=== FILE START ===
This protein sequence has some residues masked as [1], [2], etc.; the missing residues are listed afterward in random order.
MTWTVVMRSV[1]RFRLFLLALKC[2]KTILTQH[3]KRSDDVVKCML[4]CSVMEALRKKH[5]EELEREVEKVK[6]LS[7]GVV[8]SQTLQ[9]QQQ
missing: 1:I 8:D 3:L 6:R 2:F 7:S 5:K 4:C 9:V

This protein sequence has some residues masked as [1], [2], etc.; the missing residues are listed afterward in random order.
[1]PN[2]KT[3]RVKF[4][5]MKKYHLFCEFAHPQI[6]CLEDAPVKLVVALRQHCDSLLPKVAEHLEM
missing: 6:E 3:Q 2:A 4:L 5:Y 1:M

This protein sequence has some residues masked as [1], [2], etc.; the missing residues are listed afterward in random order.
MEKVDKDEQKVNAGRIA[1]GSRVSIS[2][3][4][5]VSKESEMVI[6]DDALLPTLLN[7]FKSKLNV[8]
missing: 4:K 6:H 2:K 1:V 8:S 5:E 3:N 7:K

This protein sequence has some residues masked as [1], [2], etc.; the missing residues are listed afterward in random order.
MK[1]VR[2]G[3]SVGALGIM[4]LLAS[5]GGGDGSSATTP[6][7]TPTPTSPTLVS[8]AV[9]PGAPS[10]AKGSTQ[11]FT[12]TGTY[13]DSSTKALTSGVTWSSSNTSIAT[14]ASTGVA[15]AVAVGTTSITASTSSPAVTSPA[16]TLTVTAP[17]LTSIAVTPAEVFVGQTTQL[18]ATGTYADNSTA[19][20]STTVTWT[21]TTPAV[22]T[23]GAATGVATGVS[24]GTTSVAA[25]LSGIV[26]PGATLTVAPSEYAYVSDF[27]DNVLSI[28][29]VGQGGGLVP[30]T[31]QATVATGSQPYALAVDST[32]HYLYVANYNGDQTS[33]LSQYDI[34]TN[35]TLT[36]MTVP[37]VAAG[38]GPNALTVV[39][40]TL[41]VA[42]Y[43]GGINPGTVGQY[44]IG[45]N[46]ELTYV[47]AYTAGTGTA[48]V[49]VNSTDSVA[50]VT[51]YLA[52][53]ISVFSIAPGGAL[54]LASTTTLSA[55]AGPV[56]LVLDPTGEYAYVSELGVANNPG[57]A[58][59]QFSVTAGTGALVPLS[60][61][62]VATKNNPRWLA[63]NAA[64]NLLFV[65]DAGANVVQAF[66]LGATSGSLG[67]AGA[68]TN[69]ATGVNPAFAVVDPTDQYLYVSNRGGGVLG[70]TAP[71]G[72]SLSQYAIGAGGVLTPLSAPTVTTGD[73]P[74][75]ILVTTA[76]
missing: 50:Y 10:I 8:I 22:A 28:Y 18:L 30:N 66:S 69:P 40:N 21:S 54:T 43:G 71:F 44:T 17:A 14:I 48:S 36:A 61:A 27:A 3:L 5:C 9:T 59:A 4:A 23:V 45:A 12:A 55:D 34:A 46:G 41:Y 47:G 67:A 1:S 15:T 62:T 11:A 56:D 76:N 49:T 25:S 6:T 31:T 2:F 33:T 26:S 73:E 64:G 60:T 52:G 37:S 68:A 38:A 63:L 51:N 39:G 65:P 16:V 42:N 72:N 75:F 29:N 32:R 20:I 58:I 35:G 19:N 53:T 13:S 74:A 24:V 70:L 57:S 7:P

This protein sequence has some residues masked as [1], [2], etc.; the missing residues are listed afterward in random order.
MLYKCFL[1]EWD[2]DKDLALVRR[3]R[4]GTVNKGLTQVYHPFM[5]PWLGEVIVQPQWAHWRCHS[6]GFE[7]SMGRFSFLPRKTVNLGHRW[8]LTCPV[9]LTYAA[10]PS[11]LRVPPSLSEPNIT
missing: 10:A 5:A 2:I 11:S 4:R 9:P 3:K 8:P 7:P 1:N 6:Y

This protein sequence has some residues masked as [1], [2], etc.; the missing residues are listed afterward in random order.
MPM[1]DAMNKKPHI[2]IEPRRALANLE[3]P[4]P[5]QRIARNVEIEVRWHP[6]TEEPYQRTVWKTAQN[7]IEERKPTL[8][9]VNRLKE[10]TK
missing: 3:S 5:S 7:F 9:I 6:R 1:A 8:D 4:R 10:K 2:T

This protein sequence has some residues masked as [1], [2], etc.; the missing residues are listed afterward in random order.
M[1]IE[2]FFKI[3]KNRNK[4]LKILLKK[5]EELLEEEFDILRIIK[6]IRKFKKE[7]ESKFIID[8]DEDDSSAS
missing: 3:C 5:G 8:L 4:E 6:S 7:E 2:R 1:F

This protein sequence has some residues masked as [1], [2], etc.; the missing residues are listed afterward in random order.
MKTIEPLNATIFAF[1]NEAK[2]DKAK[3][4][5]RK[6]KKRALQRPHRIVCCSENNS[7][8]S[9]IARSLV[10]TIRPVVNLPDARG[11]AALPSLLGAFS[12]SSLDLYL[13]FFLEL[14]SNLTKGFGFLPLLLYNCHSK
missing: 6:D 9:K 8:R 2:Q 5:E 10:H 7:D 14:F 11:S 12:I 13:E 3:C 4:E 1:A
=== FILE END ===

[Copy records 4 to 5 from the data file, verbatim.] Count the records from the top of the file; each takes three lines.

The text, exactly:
This protein sequence has some residues masked as [1], [2], etc.; the missing residues are listed afterward in random order.
MK[1]VR[2]G[3]SVGALGIM[4]LLAS[5]GGGDGSSATTP[6][7]TPTPTSPTLVS[8]AV[9]PGAPS[10]AKGSTQ[11]FT[12]TGTY[13]DSSTKALTSGVTWSSSNTSIAT[14]ASTGVA[15]AVAVGTTSITASTSSPAVTSPA[16]TLTVTAP[17]LTSIAVTPAEVFVGQTTQL[18]ATGTYADNSTA[19][20]STTVTWT[21]TTPAV[22]T[23]GAATGVATGVS[24]GTTSVAA[25]LSGIV[26]PGATLTVAPSEYAYVSDF[27]DNVLSI[28][29]VGQGGGLVP[30]T[31]QATVATGSQPYALAVDST[32]HYLYVANYNGDQTS[33]LSQYDI[34]TN[35]TLT[36]MTVP[37]VAAG[38]GPNALTVV[39][40]TL[41]VA[42]Y[43]GGINPGTVGQY[44]IG[45]N[46]ELTYV[47]AYTAGTGTA[48]V[49]VNSTDSVA[50]VT[51]YLA[52][53]ISVFSIAPGGAL[54]LASTTTLSA[55]AGPV[56]LVLDPTGEYAYVSELGVANNPG[57]A[58][59]QFSVTAGTGALVPLS[60][61][62]VATKNNPRWLA[63]NAA[64]NLLFV[65]DAGANVVQAF[66]LGATSGSLG[67]AGA[68]TN[69]ATGVNPAFAVVDPTDQYLYVSNRGGGVLG[70]TAP[71]G[72]SLSQYAIGAGGVLTPLSAPTVTTGD[73]P[74][75]ILVTTA[76]
missing: 50:Y 10:I 8:I 22:A 28:Y 18:L 30:N 66:S 69:P 40:N 21:S 54:T 43:G 71:F 44:T 17:A 14:I 48:S 36:A 61:A 27:A 3:L 5:C 9:T 59:A 4:A 23:V 45:A 12:A 55:D 34:A 46:G 41:Y 47:G 67:A 1:S 15:T 62:T 11:A 56:D 76:N 49:T 25:S 6:T 31:T 2:F 33:T 26:S 73:E 64:G 60:T 52:G 37:S 68:A 38:A 63:L 51:N 39:G 65:P 16:V 42:N 72:N 75:F 29:N 32:R 20:I 58:I 35:G 19:N 53:T 13:S 74:A 24:V 70:L 57:S 7:P

This protein sequence has some residues masked as [1], [2], etc.; the missing residues are listed afterward in random order.
MLYKCFL[1]EWD[2]DKDLALVRR[3]R[4]GTVNKGLTQVYHPFM[5]PWLGEVIVQPQWAHWRCHS[6]GFE[7]SMGRFSFLPRKTVNLGHRW[8]LTCPV[9]LTYAA[10]PS[11]LRVPPSLSEPNIT
missing: 10:A 5:A 2:I 11:S 4:R 9:P 3:K 8:P 7:P 1:N 6:Y